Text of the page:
Interview: Bambang Brodjonegoro
What role do you see foreign investment playing in infrastructure development?
BAMBANG BRODJONEGORO: There are a very good prospects for foreign direct investment (FDI) in infrastructure development. First of all, we know that we are way behind in infrastructure – both in terms of quality and quantity. In our five-year development plan for 2014-19, we estimated the total need for infrastructure to be around $400bn. From our calculations, only around 33% can be fulfilled by central or local government budgets, while 20-22% can be developed by state-owned enterprises (SOEs). The other 45% will have to come from the private sector.
FDI is particularly relevant for infrastructure initiatives when compared to, for example, the manufacturing sector or services sector, where the competition is very stiff. We invite the private sector to be involved as much as possible, and the ways to invest are very diverse. We encourage their involvement in projects that are 100% commercially viable for the private sector on its own, these include large-scale airports and seaports, natural-gas transmission, power plants and toll roads, among others.
How can the government further encourage public-private partnerships (PPPs) in infrastructure?
BRODJONEGORO: Funds allocation from the annual government budget should be prioritised for projects which do not interest the private sector. This would include basic infrastructure such as arterial and village roads, irrigation, water distribution, sanitation, and small-scale airports and seaports. Those types of projects are often not very attractive to the private sector, so the government certainly needs to take more responsibility in these areas.
We should encourage PPPs that have the potential to interest private sector actors. PPP schemes give room for the private sector to invest, but with government involvement that can provide guarantees and financial support through viability gap funding. The state can complete 30% of a toll road, for example, while the remaining 70% is completed by the private sector. Another option is using availability payments, meaning that the private sector will do the financing and development of the infrastructure project itself. After it is completed and comes into operation, then the government can start paying the private sector for the services it provided.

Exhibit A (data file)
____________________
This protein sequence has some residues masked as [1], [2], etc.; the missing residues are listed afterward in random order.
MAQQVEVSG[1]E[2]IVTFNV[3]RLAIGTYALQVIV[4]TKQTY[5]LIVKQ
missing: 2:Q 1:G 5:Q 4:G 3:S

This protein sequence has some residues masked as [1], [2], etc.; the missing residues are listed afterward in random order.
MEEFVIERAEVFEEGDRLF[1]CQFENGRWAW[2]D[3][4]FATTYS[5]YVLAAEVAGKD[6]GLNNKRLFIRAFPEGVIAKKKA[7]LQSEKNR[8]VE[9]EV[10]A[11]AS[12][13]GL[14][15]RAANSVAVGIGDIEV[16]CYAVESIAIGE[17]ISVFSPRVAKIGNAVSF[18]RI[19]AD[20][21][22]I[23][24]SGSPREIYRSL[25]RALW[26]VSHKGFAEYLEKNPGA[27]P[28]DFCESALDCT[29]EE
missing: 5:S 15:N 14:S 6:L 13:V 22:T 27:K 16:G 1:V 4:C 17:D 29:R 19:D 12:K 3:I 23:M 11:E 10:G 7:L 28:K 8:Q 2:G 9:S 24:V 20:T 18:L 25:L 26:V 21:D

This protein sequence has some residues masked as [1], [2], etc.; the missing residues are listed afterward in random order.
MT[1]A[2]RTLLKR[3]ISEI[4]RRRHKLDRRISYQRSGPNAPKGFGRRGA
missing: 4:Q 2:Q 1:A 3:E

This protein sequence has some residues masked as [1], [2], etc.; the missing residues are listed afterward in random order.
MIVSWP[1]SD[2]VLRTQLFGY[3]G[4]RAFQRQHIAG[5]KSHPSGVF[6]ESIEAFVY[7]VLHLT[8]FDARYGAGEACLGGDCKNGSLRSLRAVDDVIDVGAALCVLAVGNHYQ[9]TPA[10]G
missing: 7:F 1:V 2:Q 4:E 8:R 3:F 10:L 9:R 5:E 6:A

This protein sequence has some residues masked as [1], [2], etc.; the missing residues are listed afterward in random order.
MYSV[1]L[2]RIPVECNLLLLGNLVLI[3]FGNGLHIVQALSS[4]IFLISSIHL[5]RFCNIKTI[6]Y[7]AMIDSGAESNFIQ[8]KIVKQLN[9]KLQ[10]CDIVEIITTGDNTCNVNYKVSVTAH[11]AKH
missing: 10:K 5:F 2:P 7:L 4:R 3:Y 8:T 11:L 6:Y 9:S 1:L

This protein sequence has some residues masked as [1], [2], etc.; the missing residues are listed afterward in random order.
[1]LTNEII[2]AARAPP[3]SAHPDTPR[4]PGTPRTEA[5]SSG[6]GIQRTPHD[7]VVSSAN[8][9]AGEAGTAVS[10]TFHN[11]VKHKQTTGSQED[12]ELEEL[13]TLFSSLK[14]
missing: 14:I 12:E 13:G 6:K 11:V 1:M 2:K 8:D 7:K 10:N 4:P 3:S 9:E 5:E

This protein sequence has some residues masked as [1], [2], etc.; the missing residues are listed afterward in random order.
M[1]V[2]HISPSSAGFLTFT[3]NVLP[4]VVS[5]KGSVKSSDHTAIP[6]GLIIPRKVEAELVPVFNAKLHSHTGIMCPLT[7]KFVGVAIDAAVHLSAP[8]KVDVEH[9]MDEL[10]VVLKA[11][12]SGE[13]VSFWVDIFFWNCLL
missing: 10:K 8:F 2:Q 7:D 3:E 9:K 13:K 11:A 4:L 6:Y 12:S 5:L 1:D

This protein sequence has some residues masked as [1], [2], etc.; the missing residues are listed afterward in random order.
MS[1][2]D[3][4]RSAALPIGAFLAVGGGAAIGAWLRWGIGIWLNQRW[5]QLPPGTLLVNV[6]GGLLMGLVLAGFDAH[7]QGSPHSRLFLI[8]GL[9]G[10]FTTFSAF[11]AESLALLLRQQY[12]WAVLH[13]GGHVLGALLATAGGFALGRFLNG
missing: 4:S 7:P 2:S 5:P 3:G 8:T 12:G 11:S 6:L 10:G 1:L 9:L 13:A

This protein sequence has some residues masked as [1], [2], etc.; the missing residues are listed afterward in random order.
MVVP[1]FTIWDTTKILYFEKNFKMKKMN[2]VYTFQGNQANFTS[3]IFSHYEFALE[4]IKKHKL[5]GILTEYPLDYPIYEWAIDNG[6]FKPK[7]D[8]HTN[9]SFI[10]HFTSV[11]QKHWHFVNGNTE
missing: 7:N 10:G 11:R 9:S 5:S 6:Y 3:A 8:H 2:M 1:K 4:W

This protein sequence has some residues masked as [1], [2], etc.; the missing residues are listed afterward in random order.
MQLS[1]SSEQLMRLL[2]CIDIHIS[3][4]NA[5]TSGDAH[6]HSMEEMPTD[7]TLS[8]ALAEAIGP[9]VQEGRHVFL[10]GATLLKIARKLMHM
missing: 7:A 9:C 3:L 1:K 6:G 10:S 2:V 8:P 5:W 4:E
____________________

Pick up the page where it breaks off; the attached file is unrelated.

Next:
How can the government ensure that profitable projects are awarded to the private sector?
BRODJONEGORO: SOEs have been present for a long time, having managed some of the biggest infrastructure projects in the country. Even when there was no interest from private actors, they were already in the sector trying to develop their business.
What we are trying to do now is reduce government support by minimising the amount of capital injection given. In the first two years of this administration, there was significant government investment in SOEs so they could basically take over the biggest projects by themselves. This means that there will then be room for the private sector to be involved in various profitable infrastructure projects.
The president also allows SOEs through its subsidiaries to divest from projects. If there is a very profitable toll road in Jakarta owned by an SOE, for example, they can share this with private sector actors, i.e. via asset securitisation. During that period they will get funds that can be used to develop other projects. This is a sort of self-raising capital injection that can be used instead of relying on government support.
This is the direction we are working towards as we know that SOEs cannot handle all the infrastructure needs in Indonesia alone, and that cooperation with the private sector is a must. However, we need to organise these initiatives in a transparent way in order to attract high-quality construction projects.
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